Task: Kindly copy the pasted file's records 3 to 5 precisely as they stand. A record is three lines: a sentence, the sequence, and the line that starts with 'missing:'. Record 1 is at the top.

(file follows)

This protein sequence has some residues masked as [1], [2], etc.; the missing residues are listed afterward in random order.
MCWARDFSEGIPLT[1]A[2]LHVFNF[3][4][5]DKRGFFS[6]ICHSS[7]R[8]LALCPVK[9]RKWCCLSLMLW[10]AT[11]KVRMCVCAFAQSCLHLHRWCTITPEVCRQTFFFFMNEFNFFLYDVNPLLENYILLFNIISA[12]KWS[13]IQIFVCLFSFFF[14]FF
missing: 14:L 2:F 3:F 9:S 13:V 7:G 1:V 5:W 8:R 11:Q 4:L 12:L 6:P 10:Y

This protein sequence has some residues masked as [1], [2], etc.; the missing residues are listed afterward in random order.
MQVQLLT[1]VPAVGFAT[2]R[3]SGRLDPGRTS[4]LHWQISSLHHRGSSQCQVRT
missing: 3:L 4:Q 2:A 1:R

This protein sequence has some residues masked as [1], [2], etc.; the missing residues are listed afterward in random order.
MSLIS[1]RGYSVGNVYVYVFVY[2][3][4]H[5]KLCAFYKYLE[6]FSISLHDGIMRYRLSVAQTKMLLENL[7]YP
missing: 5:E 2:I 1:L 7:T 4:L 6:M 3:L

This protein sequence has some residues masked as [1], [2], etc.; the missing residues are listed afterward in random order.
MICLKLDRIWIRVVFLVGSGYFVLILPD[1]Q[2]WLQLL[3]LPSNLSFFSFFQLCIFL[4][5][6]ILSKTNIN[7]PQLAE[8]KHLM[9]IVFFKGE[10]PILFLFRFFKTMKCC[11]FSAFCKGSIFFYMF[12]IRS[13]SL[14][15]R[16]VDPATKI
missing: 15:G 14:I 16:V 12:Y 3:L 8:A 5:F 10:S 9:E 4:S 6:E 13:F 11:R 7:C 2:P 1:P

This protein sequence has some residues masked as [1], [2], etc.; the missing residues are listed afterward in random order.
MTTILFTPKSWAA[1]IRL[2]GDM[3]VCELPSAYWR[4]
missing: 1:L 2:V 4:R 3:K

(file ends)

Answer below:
This protein sequence has some residues masked as [1], [2], etc.; the missing residues are listed afterward in random order.
MSLIS[1]RGYSVGNVYVYVFVY[2][3][4]H[5]KLCAFYKYLE[6]FSISLHDGIMRYRLSVAQTKMLLENL[7]YP
missing: 5:E 2:I 1:L 7:T 4:L 6:M 3:L

This protein sequence has some residues masked as [1], [2], etc.; the missing residues are listed afterward in random order.
MICLKLDRIWIRVVFLVGSGYFVLILPD[1]Q[2]WLQLL[3]LPSNLSFFSFFQLCIFL[4][5][6]ILSKTNIN[7]PQLAE[8]KHLM[9]IVFFKGE[10]PILFLFRFFKTMKCC[11]FSAFCKGSIFFYMF[12]IRS[13]SL[14][15]R[16]VDPATKI
missing: 15:G 14:I 16:V 12:Y 3:L 8:A 5:F 10:S 9:E 4:S 6:E 13:F 11:R 7:C 2:P 1:P

This protein sequence has some residues masked as [1], [2], etc.; the missing residues are listed afterward in random order.
MTTILFTPKSWAA[1]IRL[2]GDM[3]VCELPSAYWR[4]
missing: 1:L 2:V 4:R 3:K